Article

Pasta

Cooking pasta al dente is a snap when you know how. Charlie Wilson demonstrates the best way to cook perfect pasta while making a simple and versatile vegetable pasta salad, and talks about which noodles are best for which types of sauces and recipes.

Find more Co+op Kitchen videos featuring information and easy recipes for making delicious meals at home, as well as handy hints from chefs and food enthusiasts who love sharing their passion for great food.

Video Transcript

Hello there again. My name is Charlie Wilson. Today's episode will be talking about choosing and cooking the right pasta.

Pasta is a common staple of most of our kitchens here in America. Generally, pasta is made from wheat flour, although there are varieties ranging from potato to rice to mung bean, even.

Types of pasta and uses

Pasta falls into two basic categories: noodles and shapes.

Generally, noodles will be better for a smooth, consistent sauce such as tomato sauce, simple oils, or vinaigrettes.

In general, our shaped pasta will do better with a chunky sauce, seeing as how the nooks and crannies of each pasta can grab the sauce and hold it. Shapes with ridges like rotini are especially great for pesto, while tube-shaped pastas like penne will be great with any type of meat sauce. These pasta shapes also work well in salads, since they are easily stabbed with a fork.

Cooking pasta

In cooking the perfect pasta there are a few tricks you will want to learn and maintain. Today I'll be sharing some tricks to cooking the perfect pasta while making a simple vegetable pasta salad.

We will begin by filling our pot with water. It's important to add enough water to your pot so the pasta can move around. I like to add some salt. This will add flavor to the pasta and help decrease your cooking time.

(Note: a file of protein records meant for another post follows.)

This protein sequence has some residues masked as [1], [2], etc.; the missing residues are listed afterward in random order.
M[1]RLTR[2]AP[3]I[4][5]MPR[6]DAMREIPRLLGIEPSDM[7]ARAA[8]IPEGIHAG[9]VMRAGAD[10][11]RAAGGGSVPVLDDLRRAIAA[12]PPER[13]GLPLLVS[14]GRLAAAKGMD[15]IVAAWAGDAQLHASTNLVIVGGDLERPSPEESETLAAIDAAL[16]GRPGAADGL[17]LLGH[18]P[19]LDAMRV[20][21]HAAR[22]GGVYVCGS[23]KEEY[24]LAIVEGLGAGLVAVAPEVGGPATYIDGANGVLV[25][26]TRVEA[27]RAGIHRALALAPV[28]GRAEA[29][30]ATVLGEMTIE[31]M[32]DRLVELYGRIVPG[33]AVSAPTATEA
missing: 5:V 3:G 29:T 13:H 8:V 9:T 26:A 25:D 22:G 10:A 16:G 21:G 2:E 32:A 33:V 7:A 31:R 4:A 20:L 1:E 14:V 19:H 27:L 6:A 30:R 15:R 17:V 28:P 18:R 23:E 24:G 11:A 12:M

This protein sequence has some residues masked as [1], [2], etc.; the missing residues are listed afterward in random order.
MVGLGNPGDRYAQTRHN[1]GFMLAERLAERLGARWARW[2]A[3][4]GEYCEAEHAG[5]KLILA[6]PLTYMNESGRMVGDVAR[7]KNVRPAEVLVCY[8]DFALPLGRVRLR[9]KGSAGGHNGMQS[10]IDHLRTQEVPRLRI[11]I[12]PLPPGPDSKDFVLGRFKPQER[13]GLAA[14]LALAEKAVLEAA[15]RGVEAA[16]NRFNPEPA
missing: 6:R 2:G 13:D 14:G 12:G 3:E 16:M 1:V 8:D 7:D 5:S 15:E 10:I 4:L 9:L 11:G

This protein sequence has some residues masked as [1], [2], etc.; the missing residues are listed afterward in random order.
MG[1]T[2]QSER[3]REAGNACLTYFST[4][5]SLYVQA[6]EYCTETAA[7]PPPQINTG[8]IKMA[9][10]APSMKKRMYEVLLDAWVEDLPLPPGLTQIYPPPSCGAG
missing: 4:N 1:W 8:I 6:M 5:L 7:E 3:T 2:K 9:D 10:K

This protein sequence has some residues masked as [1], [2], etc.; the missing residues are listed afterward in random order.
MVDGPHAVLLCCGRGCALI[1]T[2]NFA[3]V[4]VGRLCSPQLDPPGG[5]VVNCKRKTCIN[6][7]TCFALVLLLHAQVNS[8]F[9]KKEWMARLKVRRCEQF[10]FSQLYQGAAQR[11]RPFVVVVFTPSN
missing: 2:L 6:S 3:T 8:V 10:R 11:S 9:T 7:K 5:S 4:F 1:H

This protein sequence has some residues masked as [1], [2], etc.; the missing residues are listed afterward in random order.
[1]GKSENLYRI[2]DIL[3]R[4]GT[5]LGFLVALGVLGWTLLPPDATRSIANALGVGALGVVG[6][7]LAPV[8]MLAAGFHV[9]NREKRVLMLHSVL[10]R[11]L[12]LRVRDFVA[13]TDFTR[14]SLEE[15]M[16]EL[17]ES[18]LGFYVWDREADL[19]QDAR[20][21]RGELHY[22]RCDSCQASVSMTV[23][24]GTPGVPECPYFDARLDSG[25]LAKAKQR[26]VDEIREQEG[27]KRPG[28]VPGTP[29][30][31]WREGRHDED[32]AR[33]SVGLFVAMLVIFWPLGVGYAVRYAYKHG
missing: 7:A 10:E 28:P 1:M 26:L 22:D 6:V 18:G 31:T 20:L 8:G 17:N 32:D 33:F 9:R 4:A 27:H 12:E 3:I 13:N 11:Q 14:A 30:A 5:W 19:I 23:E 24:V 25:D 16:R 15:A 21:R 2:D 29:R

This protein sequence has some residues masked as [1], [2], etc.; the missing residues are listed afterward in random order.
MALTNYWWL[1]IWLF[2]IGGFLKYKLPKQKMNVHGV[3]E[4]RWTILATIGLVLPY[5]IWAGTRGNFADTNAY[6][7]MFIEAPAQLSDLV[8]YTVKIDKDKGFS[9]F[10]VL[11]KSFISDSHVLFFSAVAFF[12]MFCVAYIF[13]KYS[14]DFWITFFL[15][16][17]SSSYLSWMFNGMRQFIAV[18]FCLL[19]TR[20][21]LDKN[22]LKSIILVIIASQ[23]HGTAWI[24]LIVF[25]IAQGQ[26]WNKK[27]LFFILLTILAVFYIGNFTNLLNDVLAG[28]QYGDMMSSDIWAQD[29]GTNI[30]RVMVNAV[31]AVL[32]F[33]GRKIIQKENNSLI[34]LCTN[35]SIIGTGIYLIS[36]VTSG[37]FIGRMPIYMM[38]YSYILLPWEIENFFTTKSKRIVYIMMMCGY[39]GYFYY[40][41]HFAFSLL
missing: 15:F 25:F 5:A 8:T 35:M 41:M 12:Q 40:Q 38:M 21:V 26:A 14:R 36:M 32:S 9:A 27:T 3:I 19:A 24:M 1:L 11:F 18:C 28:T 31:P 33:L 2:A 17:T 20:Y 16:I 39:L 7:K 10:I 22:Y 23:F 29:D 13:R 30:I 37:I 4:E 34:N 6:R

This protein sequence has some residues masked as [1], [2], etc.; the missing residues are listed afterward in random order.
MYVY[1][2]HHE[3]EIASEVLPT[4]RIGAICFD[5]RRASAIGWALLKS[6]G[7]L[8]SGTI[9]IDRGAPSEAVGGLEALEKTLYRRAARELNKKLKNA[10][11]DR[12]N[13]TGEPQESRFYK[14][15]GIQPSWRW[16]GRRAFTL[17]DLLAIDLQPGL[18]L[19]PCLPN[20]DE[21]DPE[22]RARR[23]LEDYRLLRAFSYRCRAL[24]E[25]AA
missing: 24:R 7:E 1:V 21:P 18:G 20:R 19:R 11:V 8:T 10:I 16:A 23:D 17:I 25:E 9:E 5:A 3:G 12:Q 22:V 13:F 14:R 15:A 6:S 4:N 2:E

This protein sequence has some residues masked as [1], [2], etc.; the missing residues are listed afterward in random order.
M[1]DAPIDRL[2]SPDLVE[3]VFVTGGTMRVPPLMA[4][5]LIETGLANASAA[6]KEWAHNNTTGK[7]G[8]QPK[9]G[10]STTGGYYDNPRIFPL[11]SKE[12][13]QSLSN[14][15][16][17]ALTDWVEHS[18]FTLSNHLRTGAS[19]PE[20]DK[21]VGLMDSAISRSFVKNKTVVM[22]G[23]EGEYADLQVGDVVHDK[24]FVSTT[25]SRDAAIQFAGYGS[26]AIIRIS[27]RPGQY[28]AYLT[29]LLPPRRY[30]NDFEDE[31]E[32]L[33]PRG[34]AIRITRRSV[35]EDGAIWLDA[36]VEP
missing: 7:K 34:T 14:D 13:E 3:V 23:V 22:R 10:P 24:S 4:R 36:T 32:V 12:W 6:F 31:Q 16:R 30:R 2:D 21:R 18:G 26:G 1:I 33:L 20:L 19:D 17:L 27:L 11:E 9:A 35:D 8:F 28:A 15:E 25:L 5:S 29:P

So the water is boiling. Now it's time to add our whole-wheat fusilli.

We're cooking our pasta "al dente" today, which literally means “to the tooth.” If you overcook your pasta, the noodles will stick together, and you will end up with a starchy, lumpy mess. As you're checking the pasta throughout the process, what you are looking for is a cooked-through pasta that is still a bit firm. And I think this pasta is ready to go.

Before I strain, I am reserving one cup of this pasta water. This comes in handy when you need a little more liquid in your sauce.

And the starch in the water will help the sauce adhere to the pasta. Pasta will continue to cook after you drain the hot water, so if you are making a cold dish, it's good to shock it in an ice bath.

Simple vegetable pasta salad

It's time to cut some vegetables. We will be using a red onion, yellow bell pepper and a red bell pepper.

And for the vinaigrette, we will be adding some red wine vinegar and a bit of our starch water from the pasta. Some people will add oil to the water, whereas I prefer to add oil at the end, and this is all in order to keep the pasta from sticking to one another.

Add my vegetables, some seasoning, and I'll be finishing with fresh herbs—a couple leaves of fresh basil and some fresh parsley. Now we are doing a rough chop on our parsley. All right.

Stir this together, and that's it! A simple pasta salad! With the wonderful colors.

I'm Charlie Wilson for Co+op, stronger together.